Medical Devices: Burgeoning Industry Has Plenty Of Opportunities in Wearables, Old Age Care and Neurology
|出版日||ページ情報||英文 56 Pages
|医療機器：ウェアラブル機器、高齢者介護、神経学に多くの好機 Medical Devices: Burgeoning Industry Has Plenty Of Opportunities in Wearables, Old Age Care and Neurology|
|出版日: 2018年12月01日||ページ情報: 英文 56 Pages||
The medical device market is extremely broad in its scope and covers devices as innocuous and simple as bandages and condoms, right through to highly sensitive, technologically advanced and critical devices such as pacemakers and implants. The medical device market has good opportunities ahead of it and excellent growth is being seen in neurology, diabetes and wearables as innovative new devices are providing solutions to problems that were previously considered unsolvable. However, the market has its incoming challenges too.
Many regions are seeing healthcare budgets fall or remain static and regulatory bodies are now highly involved in the efficacy process, taking choice away from doctors in many instances. These factors are putting pressure on medical device products, in many cases driving down the price, which is causing difficulty at the premium end of the market as new innovative products have much less time to earn profit before they are swamped with alternatives. Furthermore, some significant changes need to take place in terms of regulation, both to make products safer and to speed up approvals for innovative tech products, both of which will be very hard to achieve.
The medical device market is changing as pressure on healthcare budgets, regulation changes and high levels of competition are forcing players to think about new ways to present their products. Increasing numbers of non-clinical actors are involved in the procurement process and this means that in some countries, premium and highly specialized product are getting squeezed, while highly innovative breakthroughs are being copied and reworked quickly.
All of these factors are forcing down prices in the market; while this is good for patients and buyers, medical device players are changing their business models to adapt. Increasingly they are using business to consumer strategies and bringing tech partners on board to help them. But they could go further still; there is a possibility that some medical device firms might create "mega plays" in the supply chain, absorbing distribution channels and even players themselves to create an "all under one roof" type of medical business.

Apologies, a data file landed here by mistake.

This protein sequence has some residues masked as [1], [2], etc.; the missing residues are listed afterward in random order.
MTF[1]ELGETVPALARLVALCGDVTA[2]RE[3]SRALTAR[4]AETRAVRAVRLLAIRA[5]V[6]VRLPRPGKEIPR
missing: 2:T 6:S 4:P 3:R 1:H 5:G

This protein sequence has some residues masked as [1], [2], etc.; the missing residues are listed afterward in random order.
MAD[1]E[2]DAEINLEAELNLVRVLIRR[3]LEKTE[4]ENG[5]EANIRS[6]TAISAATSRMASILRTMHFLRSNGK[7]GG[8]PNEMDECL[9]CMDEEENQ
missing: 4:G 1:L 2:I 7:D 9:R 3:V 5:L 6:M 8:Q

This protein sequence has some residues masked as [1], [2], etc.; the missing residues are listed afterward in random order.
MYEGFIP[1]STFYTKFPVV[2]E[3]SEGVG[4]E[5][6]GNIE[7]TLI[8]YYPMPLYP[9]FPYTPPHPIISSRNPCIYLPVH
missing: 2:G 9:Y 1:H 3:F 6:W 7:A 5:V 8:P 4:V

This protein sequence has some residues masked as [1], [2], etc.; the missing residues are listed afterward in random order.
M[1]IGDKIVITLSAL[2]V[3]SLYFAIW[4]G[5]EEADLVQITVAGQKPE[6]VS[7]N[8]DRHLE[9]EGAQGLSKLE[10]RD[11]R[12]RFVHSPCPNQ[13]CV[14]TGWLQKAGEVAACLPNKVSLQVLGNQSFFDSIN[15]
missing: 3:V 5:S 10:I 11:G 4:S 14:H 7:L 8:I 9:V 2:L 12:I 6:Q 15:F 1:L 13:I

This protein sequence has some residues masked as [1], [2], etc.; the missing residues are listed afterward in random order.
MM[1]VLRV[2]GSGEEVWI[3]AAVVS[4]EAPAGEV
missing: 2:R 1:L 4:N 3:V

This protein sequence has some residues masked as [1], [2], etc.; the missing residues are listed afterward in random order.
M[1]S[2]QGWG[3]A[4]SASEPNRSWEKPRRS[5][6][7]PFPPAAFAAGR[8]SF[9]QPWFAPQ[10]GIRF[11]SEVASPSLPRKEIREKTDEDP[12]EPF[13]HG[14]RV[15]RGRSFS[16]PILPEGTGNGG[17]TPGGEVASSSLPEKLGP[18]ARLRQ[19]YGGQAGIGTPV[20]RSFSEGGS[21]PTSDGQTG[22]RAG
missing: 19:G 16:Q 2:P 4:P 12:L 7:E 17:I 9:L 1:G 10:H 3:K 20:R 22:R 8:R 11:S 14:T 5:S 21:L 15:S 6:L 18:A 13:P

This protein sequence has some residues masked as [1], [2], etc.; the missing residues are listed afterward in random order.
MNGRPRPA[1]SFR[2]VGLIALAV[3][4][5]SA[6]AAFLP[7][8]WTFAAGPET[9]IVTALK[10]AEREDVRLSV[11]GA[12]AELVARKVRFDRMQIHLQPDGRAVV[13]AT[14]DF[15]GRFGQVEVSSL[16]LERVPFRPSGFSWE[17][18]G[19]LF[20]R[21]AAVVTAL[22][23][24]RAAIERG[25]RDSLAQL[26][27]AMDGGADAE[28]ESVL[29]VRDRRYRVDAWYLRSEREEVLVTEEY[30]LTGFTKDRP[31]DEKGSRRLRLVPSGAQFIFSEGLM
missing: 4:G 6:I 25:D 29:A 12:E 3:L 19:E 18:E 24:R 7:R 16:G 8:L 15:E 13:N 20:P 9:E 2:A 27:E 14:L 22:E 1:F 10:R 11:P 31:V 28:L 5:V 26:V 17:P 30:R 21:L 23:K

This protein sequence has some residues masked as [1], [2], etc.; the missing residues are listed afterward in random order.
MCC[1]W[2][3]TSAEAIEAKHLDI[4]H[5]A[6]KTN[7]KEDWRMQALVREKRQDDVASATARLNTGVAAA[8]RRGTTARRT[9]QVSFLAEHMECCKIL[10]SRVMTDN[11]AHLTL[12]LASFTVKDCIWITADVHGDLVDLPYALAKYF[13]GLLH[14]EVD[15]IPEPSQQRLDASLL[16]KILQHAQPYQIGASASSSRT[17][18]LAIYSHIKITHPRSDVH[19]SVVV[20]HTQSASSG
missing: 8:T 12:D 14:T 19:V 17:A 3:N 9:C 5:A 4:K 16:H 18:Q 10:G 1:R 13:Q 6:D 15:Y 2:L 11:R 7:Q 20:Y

Wearable devices are the new hot topic within the medical device market. Much has been said and written about how smart devices, some intended for other purposes, can be adapted and developed to produce powerful new tools to measure all manner of health issues. The beauty of many of these solutions is that they can be consumer focused and sold retail, direct to the consumer in some cases, allowing manufacturers to completely bypass the traditional medical prescription structure. However, there are issues; many of the claims that some of these devices make are not regulatory body approved and, in some cases, can make consumers overly paranoid and confused by their results. Nevertheless, wearable medical devices provide a significant opportunity for manufacturers to spread their tech to a broad audience and provide useful analytical tools.
Currently, the aims of brain computer interfaces are two-fold. The first is to use our greater knowledge of the brain to create devices that can assist and repair brains that have been damaged in some way. The second is to augment the ability of a brain to do much more than it already can. Scientists have made great breakthroughs in neuroscience using implanted neurons in the brain to help repair vision, hearing and paralysis. The next step is to develop less invasive methods of achieving the same goals with an eye by producing implants that can enhance a human's ability to input and output information from the brain, to achieve things such as brain-to-brain communication and enhancing the brain's ability by connecting it to computers. The proponents of this technology see it as a necessary development in order for humans to keep pace with technologies such as AI. Neurology is actually the fastest-growing specialty area of medical devices, estimated to be expanding at a rate of 13.7% per year.